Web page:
Ja’Marr Chase Fantasy Outlook: Why the Cincinnati Bengals Star Might Break Records in 2023

    Cincinnati Bengals WR Ja'Marr Chase had a deceptively incredible 2022 and is primed to improve on it. What is his fantasy outlook in 2023?

    At PFN, we’ve researched more than 350 fantasy football players, trying to identify which ones are overrated, underrated, and priced right. With that in mind, here is Cincinnati Bengals WR Ja’Marr Chase’s fantasy outlook for 2023.

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    Ja’Marr Chase’s 2023 Fantasy Outlook

    Remember when Chase struggled during his rookie preseason because the ball was “bigger” than what he was used to in college and “doesn’t have the white stripes on the side”? His fantasy value took a meaningful hit in the aftermath.

    But after racking up 80 yards and a score before halftime of Week 1, he had proven most doubters wrong. Chase is a rare receiving talent who can thrive alongside a comparable receiving talent (Tee Higgins).

    The numbers don’t lie, and they’re no fluke. Health concerns, or a serious injury to Joe Burrow, are the only realistic obstacles to another incredible season.

    And last year, that’s exactly what happened, as Chase missed roughly a month with a hip injury. However, his season totals (87-1,046-9 receiving line on 134 targets) don’t tell an accurate story. Across a 17-game season, that output would have translated to a 123-1,482-13 line.

    As one of only four wideouts to average 20+ fantasy points per outing, he’s entering his age-23 season as an elite player on the rise. Think Justin Jefferson with a better quarterback.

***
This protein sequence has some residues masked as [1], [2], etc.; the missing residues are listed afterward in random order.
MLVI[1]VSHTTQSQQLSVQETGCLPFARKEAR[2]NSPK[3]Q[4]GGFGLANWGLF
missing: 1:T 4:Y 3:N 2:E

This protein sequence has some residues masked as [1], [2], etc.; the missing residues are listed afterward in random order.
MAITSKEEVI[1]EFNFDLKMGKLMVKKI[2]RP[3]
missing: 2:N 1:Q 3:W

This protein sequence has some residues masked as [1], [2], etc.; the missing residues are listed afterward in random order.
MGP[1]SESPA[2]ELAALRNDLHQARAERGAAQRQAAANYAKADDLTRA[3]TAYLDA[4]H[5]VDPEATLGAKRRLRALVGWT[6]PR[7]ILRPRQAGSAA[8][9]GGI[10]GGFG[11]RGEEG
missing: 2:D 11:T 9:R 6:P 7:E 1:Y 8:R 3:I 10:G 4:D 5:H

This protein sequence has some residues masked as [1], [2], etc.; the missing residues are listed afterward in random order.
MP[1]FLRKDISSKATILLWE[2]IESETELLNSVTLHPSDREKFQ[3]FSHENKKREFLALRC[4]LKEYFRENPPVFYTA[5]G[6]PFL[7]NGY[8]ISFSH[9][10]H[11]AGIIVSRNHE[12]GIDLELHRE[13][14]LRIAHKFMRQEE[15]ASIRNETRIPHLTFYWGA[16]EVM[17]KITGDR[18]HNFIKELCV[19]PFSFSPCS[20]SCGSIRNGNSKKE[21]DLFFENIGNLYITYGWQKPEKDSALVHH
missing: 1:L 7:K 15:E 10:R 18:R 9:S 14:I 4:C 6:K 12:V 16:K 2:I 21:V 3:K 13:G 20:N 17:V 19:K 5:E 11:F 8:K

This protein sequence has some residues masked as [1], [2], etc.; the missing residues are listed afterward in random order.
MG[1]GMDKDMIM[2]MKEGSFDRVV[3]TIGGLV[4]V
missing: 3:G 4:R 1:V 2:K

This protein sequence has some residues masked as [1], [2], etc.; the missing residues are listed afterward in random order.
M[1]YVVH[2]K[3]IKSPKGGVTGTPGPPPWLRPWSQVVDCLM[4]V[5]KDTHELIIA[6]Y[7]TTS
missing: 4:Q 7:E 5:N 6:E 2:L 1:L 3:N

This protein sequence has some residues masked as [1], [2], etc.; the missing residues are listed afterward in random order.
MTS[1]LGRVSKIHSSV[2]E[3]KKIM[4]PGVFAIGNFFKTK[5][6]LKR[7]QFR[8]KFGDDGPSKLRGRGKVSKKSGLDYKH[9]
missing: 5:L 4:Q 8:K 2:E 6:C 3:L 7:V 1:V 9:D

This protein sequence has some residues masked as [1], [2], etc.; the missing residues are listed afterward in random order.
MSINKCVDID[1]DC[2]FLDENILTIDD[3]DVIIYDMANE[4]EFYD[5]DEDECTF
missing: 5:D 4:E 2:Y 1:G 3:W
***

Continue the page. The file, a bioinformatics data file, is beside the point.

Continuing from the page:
Fair? Maybe not. But while it might be hard to imagine Chase rivaling Jefferson as the presumed No. 1 fantasy WR, the fact is, Chase possesses the talent and QB to take another step forward. A 135-1,600-14 line is entirely doable.

    Why? For starters, this receiving corps remains as top-heavy as ever. While the newly acquired Irv Smith Jr. might (or might not) add a little more pop at the tight end position, Cincy’s WR corps remains relatively thin beyond the customary “big three” of Chase, Higgins, and Tyler Boyd.

    Fourth-round rookie WR Charlie Jones will turn 25 in October; he was more of a win-now mid-round selection rather than a development piece, providing potential depth that frequently has been lacking.

    But it remains to be seen if he can step in and contribute in Year 1. And sixth-round rookie Andrei Iosivas is more of a flier at this stage.

    Meanwhile, as well as Boyd has played as the No. 3 WR, his ceiling is pretty much capped, and on the verge of turning 29, he might be on the verge of another regression. Notably, his 2022 drop rate was the highest it’s been since 2018, and five of his 82 targets resulted in interceptions — a mammoth percentage.

    Also, his yards-after-the-catch average hit a career-low, and his targets per game have declined steadily since 2019. Increasingly, he poses less and less of a threat to Chase’s dominance.

    Finally, with little proven depth behind Mixon at the RB position, it remains to be seen if the Bengals will need to lean more than ever on the passing game. In fact, Mixon’s 3.8 yards per carry in his last 400 attempts doesn’t bode well for a running back who’s expected to be a workhorse when active.

    The Bengals have the personnel to make another run at a Super Bowl title. Burrow, Chase, Higgins, and Mixon are the offensive corps. Boyd and Smith will be distant secondary options. No one else is on the radar.

    Chase should continue to command a huge target share on one of the NFL’s most pass-friendly teams. Chase’s after-the-catch skills are nearly peerless. So is his tackle-breaking ability.

    While he’s far from perfect, he’s one of the few WRs with a legitimate shot at finishing No. 1 at his position. And with one of fantasy’s highest floors, it’s hard to go wrong drafting Chase at his market value.

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